Tonga no closer to repairing severed undersea Internet cable

  • TECH
  • Friday, 25 Jan 2019

Dancers greet Britain's Prince Harry and Meghan, Duchess of Sussex at Fua'amotu Airport in Tonga, Thursday, Oct. 25, 2018. Prince Harry and his wife Meghan are on day 10 of their 16-day tour of Australia and the South Pacific(Dominic Lipinski/Pool Photo via AP)

NUKU’ALOFA, Tonga: Tonga’s struggle to maintain contact with the outside world continued Jan 25 with no start yet to repairing a crucial undersea cable which was severed five days ago. 

The sole satellite network operator in the Pacific island nation, EziNET Ltd, is all that is keeping the kingdom from a virtual cyber blackout.  

A tent and chairs have been set up near its offices where people wait their turn to complete basic services. 

Banking transactions, flight bookings and placing business orders have been prioritised while Facebook and other social media sites have been sidelined. 

With a population of around 110,000, Tonga is heavily reliant on the Internet for its tourism industry and for the many people who rely on money transfers from overseas.  

Edwin Liava’a, the chief executive at Tonga Cable which administers the undersea lifeline, said two breaks had been detected, but it could be at least a week before repairs were completed. 

A cable ship docked in Samoa is capable of carrying out the work, but as of Jan 25 had still not started the three-day voyage. 

Liava’a said he had informed the shipping company it had clearance to enter Tongan waters but had not received a reply.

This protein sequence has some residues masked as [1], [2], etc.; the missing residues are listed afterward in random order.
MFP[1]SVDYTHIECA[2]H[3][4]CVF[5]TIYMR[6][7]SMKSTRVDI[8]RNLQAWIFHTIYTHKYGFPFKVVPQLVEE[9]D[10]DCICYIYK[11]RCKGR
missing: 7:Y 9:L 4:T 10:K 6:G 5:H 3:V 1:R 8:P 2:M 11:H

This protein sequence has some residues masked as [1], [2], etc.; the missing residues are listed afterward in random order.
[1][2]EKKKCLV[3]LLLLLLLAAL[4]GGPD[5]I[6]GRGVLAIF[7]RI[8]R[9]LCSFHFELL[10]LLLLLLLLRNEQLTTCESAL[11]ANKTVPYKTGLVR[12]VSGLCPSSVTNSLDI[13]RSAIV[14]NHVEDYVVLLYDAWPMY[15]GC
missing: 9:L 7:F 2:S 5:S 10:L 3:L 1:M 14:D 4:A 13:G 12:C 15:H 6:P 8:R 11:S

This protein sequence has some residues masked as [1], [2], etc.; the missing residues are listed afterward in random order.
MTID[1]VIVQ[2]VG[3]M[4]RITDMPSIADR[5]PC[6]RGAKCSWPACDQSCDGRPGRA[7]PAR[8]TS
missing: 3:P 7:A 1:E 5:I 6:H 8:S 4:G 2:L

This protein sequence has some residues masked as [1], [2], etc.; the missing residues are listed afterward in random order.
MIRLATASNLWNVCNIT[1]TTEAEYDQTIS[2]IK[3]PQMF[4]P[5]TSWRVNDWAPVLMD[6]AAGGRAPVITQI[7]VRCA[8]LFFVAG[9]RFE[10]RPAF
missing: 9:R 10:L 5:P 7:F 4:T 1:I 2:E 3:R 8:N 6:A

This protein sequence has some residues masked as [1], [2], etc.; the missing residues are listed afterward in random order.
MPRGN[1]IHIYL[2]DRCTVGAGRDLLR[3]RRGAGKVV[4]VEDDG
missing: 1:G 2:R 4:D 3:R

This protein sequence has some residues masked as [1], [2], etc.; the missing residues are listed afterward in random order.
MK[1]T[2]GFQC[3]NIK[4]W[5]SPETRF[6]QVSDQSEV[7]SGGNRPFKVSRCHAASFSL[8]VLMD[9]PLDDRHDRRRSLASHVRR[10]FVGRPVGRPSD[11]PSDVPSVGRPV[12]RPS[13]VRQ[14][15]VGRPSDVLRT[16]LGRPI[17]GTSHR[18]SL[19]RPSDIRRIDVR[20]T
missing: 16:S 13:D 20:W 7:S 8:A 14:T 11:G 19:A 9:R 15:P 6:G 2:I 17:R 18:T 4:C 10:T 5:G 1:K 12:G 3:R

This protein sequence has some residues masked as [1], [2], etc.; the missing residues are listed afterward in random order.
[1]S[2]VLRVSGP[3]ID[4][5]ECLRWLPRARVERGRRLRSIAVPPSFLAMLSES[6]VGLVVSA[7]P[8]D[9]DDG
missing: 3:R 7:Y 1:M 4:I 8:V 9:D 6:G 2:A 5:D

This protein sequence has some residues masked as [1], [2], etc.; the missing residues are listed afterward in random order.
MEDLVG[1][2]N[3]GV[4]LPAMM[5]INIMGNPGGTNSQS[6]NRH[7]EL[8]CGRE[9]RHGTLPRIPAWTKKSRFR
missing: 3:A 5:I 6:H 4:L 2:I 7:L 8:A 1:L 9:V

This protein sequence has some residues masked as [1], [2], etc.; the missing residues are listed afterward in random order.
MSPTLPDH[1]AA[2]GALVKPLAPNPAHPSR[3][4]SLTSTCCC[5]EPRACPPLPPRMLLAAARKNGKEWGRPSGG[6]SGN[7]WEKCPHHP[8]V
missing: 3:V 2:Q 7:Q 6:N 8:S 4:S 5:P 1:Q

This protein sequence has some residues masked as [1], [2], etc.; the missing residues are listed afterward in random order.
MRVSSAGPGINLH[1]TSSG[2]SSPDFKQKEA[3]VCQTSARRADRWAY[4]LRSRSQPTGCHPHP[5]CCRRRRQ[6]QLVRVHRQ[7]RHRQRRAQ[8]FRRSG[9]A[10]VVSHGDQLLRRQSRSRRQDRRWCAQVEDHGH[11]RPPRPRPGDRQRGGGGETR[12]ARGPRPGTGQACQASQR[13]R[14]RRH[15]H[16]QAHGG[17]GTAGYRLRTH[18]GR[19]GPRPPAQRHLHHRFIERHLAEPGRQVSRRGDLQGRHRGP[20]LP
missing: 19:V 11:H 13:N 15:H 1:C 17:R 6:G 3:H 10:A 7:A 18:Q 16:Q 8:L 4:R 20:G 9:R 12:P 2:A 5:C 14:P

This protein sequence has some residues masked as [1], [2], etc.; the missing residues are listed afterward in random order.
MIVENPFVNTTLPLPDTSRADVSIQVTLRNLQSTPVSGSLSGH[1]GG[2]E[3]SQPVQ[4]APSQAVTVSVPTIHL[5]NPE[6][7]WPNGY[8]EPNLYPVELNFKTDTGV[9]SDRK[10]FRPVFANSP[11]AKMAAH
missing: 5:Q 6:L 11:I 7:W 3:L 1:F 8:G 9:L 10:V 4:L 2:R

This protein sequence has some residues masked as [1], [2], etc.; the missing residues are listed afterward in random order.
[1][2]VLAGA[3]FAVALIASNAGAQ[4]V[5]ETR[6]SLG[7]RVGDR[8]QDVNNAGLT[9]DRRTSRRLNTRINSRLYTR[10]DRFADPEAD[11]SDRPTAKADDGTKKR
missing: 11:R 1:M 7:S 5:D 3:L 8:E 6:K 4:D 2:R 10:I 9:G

When it eventually does arrive, Liava’a said the challenge will be to find if the breaks can be easily joined, or if the piece in the middle has floated away.  

The 827-kilometre (514-mile) cable from Tonga to Fiji is the country’s main link with rest of the world.  

“It’s very stressful,” Melenaite Veikune, the acting manager at Kingdom Travel told the online news service Matangi Tonga.  

Melenaite said that she has moved two staff members to EziNET to make airline bookings for her customers, and data was taken back to her office on a flash drive. 

“Only people who pay cash can make bookings at the moment, not credit cards users. They have to go to the bank and try and withdraw cash.” 

Digicel Tonga chief executive, Francis Thomsen said their priority was to work on critical services such as international connections, and ensure key customers were connected.  

“Our focus is to make sure the economy ticks,” he said. “Facebook is not a priority at the moment.” – AFP

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